PPP Ezine: Poetrypoeticspleasure Ezine. Volume 6; Issue 4; April 2022

6.4

Poets Die by Michael Lee Johnson

Low Tide by John Grey

Cloudiness by Eliza Segiet

Dream Cadence by Wayne Russell

Enabling Cookies by Ryan Quinn Flanagan

                      Poets Die by Michael Lee Johnson

Why do poets die;

linger in youth

addicted to death.

They create culture

but so crippled.

They seldom harm

except themselves—

why not let them live?

Their only crime is words

they shout them out in anger

cry out loud, vulgar in private

places like Indiana cornfields.

In fall, poets stretch arms out

their spines the centerpiece

on crosses on scarecrows,

they only frighten themselves.

They travel in their minds,

or watch from condo windows,

the mirage, these changing colors,

those leaves; they harm no one.

Michael Lee Johnson lived ten years in Canada, Vietnam era. Today he is a poet in the greater Chicagoland area, IL.  He has 244 YouTube poetry videos. Michael Lee Johnson is an internationally published poet 43 countries, several published poetry books, nominated for 3 Pushcart Prize awards and 5 Best of the Net nominations. He is editor-in-chief of 3 poetry anthologies, all available on Amazon, and has several poetry books and chapbooks. He has over 536 published poems. Michael is the administrator of 6 Facebook Poetry groups. Member Illinois State Poetry Society: http://www.illinoispoets.org/.

Low Tide by John Grey

The sand’s as gray

as the low sky.

It’s not smooth

but a series of gutters

in which tiny creatures

grapple for what they can live with.

Exposed rocks seem proud

of their slimy skin.

Abandoned sea-weed stinks

like a brothel

at the end of the midnight shift.

Some mottled shells.

Bubbles of sour foam.

Once, this was where life began.

It remains, to this day,

the inspiration.

John Grey is an Australian poet, US resident, recently published in Sheepshead Review, Stand, Poetry Salzburg Review and Hollins Critic. Latest books, “Leaves On Pages” “Memory Outside The Head” and “Guest Of Myself” are available through Amazon. Work upcoming in Ellipsis, Blueline and International Poetry Review.

Cloudiness by Eliza Segiet

I hide

in the silence

of uncertainty of tomorrow,

I am glad,

that today the sky is

above me.

I tell a tale from the clouds,

although I do not know

how it ends.

The wind gives an ending,

until the sky does not open

– I look,

because I see shapes in the sky from down below.

Beautiful are cloudy travels

and cloudiness of the sky

is beautiful.

[Translated by Artur Komoter]


Chmurność

Chowam się

w ciszy

niepewności jutra,

cieszę się,

że dzisiaj nade mną jest

niebo.

Opowiadam bajkę z chmur,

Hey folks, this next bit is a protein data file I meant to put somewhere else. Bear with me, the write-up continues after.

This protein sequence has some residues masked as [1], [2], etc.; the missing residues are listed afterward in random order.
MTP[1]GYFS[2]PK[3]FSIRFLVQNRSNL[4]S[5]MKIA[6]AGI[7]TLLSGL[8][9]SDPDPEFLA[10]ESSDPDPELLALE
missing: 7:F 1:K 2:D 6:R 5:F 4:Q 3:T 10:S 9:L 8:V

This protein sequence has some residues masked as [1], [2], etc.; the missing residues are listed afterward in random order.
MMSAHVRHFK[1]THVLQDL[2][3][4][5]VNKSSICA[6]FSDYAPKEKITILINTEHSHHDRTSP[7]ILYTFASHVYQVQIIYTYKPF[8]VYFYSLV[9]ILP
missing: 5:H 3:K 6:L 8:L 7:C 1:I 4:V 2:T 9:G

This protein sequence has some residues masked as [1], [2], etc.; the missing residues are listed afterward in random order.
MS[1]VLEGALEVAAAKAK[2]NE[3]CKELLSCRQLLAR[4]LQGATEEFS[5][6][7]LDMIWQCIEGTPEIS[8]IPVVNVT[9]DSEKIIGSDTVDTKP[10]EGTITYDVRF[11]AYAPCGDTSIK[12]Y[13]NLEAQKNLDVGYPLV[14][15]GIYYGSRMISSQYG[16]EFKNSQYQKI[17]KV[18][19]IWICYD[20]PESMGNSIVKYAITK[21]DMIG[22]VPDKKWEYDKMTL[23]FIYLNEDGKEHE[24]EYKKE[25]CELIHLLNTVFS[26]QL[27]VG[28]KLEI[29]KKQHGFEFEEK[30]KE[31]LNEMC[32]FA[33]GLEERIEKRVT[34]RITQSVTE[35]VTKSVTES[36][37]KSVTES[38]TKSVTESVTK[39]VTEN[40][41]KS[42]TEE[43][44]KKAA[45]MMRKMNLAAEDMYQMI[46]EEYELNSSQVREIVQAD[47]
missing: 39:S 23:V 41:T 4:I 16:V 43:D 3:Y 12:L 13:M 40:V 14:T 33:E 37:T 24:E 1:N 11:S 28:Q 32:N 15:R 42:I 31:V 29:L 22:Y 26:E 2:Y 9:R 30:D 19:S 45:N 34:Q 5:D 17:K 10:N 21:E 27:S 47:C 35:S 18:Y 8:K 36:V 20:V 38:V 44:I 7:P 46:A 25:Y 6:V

choć nie wiem

jak się skończy.

Wiatr daje zakończenie,

póki niebo się nie otworzy

– patrzę,

bo w niebie widzę kształty z ziemi.

Piękne są chmurne podróże

i chmurność nieba

jest piękna.

Eliza Segiet is Jagiellonian University graduate with a Master’s Degree in Philosophy. She completed postgraduate studies in Cultural Knowledge, Philosophy, Penal Fiscal and Economic Law, and Creative Writing at Jagiellonian University, as well as Film and Television Production in Łódź. She has published three poetry collections and two monodramas.

Dream Cadence by Wayne Russell

A sparrow whistled a song into my ear last night.

Death is always a heartbeat away, life is an echo,

snuffed out all too soon.

The grass sings a serenade, soothing natures fleeting

breath.

While an ancient lullaby reaches its crescendo, she

dances upon this midnight dream cadence.

Peering through tear stained windows, outside where

innuendos swirl in vacant breeze.

We were here, do you remember?

Yes, it was we, when we were one and not two,

cascading and thus sealed over, simplified by

the finality, reaching its terminus point.

Life plays the sad song so out of tune, death stares

us down like a red-tailed hawk in the midday heat. 

Wayne Russell is or has been many things in his 49 years on this planet, he has been a creative writer, world traveler, graphic designer, former soldier, and former sailor. Wayne has been widely published in both online and hard copy creative writing magazines. From 2016-17 he also founded and edited Degenerate Literature. In late 2018, the kind editors at Ariel Chart  nominated Wayne for his first Pushcart Prize for the poem Stranger in a Strange Town. “Where Angels Fear” was his debut e-book, but due to unforeseen circumstances, it was pulled from the publishers’ list of titles recently.    

Enabling Cookies by Ryan Quinn Flanagan

She bakes them on a tray

in the oven

gets antsy when they are not ready

when she thinks they should

be.       

It is her grandmother’s recipe.

Handwritten on a single yellow old cue card

passed down through the family.

And I try one while they are still hot,

this woman who loves to bake.

Her grandmother returned to dust.

We eat an entire tray in one sitting.

Ryan Quinn Flanagan is a Canadian-born author residing in Elliot Lake, Ontario, Canada with his wife and many bears that rifle through his garbage.  His work can be found both in print and online in such places as: Evergreen Review, The New York Quarterly, PPP Ezine, In Between Hangovers, Red Fez, and The Oklahoma Review.

 

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